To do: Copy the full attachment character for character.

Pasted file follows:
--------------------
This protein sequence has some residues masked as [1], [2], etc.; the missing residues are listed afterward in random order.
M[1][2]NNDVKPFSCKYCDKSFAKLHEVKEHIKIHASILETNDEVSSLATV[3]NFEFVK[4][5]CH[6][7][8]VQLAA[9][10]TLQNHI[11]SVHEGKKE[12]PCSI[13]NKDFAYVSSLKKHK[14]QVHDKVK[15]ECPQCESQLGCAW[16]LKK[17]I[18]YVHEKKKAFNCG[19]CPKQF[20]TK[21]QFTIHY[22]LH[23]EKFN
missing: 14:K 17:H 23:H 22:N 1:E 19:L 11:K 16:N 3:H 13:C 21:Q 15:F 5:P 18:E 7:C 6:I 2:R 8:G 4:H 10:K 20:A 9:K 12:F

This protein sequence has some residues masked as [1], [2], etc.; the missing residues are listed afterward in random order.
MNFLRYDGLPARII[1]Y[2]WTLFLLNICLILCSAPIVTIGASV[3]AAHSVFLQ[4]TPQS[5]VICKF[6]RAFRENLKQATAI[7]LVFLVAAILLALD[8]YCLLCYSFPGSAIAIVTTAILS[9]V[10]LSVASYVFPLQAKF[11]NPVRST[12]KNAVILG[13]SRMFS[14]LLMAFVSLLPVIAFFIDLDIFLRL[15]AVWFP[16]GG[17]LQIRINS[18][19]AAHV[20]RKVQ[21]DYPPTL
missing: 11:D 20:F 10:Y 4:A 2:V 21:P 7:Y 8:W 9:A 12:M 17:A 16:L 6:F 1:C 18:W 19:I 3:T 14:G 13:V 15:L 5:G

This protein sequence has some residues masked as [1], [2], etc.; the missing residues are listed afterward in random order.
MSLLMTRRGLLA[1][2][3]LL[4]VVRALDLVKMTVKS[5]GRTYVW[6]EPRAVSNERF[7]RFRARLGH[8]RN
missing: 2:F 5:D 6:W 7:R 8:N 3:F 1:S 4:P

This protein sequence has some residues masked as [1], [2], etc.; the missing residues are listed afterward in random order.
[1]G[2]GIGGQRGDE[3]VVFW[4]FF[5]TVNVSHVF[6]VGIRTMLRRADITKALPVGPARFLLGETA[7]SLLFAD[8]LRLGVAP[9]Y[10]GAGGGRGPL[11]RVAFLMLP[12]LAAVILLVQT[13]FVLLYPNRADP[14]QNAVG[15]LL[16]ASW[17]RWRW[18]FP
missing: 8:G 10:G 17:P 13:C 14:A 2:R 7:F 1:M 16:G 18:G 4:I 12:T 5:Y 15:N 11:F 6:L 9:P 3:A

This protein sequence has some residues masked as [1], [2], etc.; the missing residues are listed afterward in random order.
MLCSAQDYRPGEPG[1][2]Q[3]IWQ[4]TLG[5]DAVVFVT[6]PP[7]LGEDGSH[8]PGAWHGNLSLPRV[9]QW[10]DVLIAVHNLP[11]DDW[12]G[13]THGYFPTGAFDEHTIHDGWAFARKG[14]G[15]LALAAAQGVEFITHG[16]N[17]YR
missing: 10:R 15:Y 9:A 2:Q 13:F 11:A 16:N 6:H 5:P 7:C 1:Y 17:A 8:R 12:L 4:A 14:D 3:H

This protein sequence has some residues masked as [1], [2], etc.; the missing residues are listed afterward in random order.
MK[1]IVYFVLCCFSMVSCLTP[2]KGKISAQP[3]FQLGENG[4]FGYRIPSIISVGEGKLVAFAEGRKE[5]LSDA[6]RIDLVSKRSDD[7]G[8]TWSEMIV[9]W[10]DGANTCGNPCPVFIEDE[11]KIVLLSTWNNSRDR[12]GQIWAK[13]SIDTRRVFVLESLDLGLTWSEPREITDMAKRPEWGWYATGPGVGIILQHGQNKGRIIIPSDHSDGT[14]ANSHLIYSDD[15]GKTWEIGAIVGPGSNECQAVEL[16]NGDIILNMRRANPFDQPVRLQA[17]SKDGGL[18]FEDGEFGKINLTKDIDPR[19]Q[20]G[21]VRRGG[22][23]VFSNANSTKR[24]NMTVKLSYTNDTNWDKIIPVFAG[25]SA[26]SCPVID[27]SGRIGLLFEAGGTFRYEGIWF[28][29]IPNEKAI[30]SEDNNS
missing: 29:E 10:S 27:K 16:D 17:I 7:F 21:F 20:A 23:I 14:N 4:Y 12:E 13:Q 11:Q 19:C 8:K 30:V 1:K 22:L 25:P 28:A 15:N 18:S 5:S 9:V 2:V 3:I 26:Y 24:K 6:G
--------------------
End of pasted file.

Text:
This protein sequence has some residues masked as [1], [2], etc.; the missing residues are listed afterward in random order.
M[1][2]NNDVKPFSCKYCDKSFAKLHEVKEHIKIHASILETNDEVSSLATV[3]NFEFVK[4][5]CH[6][7][8]VQLAA[9][10]TLQNHI[11]SVHEGKKE[12]PCSI[13]NKDFAYVSSLKKHK[14]QVHDKVK[15]ECPQCESQLGCAW[16]LKK[17]I[18]YVHEKKKAFNCG[19]CPKQF[20]TK[21]QFTIHY[22]LH[23]EKFN
missing: 14:K 17:H 23:H 22:N 1:E 19:L 11:K 16:N 3:H 13:C 21:Q 15:F 5:P 18:E 7:C 6:I 2:R 8:G 4:H 10:K 20:A 9:K 12:F

This protein sequence has some residues masked as [1], [2], etc.; the missing residues are listed afterward in random order.
MNFLRYDGLPARII[1]Y[2]WTLFLLNICLILCSAPIVTIGASV[3]AAHSVFLQ[4]TPQS[5]VICKF[6]RAFRENLKQATAI[7]LVFLVAAILLALD[8]YCLLCYSFPGSAIAIVTTAILS[9]V[10]LSVASYVFPLQAKF[11]NPVRST[12]KNAVILG[13]SRMFS[14]LLMAFVSLLPVIAFFIDLDIFLRL[15]AVWFP[16]GG[17]LQIRINS[18][19]AAHV[20]RKVQ[21]DYPPTL
missing: 11:D 20:F 10:Y 4:A 2:V 21:P 7:Y 8:W 9:A 12:M 17:A 16:L 6:F 1:C 18:W 19:I 3:T 14:G 13:V 15:L 5:G

This protein sequence has some residues masked as [1], [2], etc.; the missing residues are listed afterward in random order.
MSLLMTRRGLLA[1][2][3]LL[4]VVRALDLVKMTVKS[5]GRTYVW[6]EPRAVSNERF[7]RFRARLGH[8]RN
missing: 2:F 5:D 6:W 7:R 8:N 3:F 1:S 4:P

This protein sequence has some residues masked as [1], [2], etc.; the missing residues are listed afterward in random order.
[1]G[2]GIGGQRGDE[3]VVFW[4]FF[5]TVNVSHVF[6]VGIRTMLRRADITKALPVGPARFLLGETA[7]SLLFAD[8]LRLGVAP[9]Y[10]GAGGGRGPL[11]RVAFLMLP[12]LAAVILLVQT[13]FVLLYPNRADP[14]QNAVG[15]LL[16]ASW[17]RWRW[18]FP
missing: 8:G 10:G 17:P 13:C 14:A 2:R 7:F 1:M 16:G 18:G 4:I 12:T 5:Y 15:N 11:F 6:L 9:P 3:A

This protein sequence has some residues masked as [1], [2], etc.; the missing residues are listed afterward in random order.
MLCSAQDYRPGEPG[1][2]Q[3]IWQ[4]TLG[5]DAVVFVT[6]PP[7]LGEDGSH[8]PGAWHGNLSLPRV[9]QW[10]DVLIAVHNLP[11]DDW[12]G[13]THGYFPTGAFDEHTIHDGWAFARKG[14]G[15]LALAAAQGVEFITHG[16]N[17]YR
missing: 10:R 15:Y 9:A 2:Q 13:F 11:A 16:N 6:H 5:P 7:C 1:Y 17:A 8:R 12:L 4:A 14:D 3:H

This protein sequence has some residues masked as [1], [2], etc.; the missing residues are listed afterward in random order.
MK[1]IVYFVLCCFSMVSCLTP[2]KGKISAQP[3]FQLGENG[4]FGYRIPSIISVGEGKLVAFAEGRKE[5]LSDA[6]RIDLVSKRSDD[7]G[8]TWSEMIV[9]W[10]DGANTCGNPCPVFIEDE[11]KIVLLSTWNNSRDR[12]GQIWAK[13]SIDTRRVFVLESLDLGLTWSEPREITDMAKRPEWGWYATGPGVGIILQHGQNKGRIIIPSDHSDGT[14]ANSHLIYSDD[15]GKTWEIGAIVGPGSNECQAVEL[16]NGDIILNMRRANPFDQPVRLQA[17]SKDGGL[18]FEDGEFGKINLTKDIDPR[19]Q[20]G[21]VRRGG[22][23]VFSNANSTKR[24]NMTVKLSYTNDTNWDKIIPVFAG[25]SA[26]SCPVID[27]SGRIGLLFEAGGTFRYEGIWF[28][29]IPNEKAI[30]SEDNNS
missing: 29:E 10:S 27:K 16:D 17:I 7:F 21:F 20:A 23:I 14:N 4:Y 12:E 13:Q 11:Q 19:C 8:K 30:V 1:K 22:L 25:P 28:A 15:N 18:S 5:S 9:V 2:V 3:I 26:Y 24:K 6:G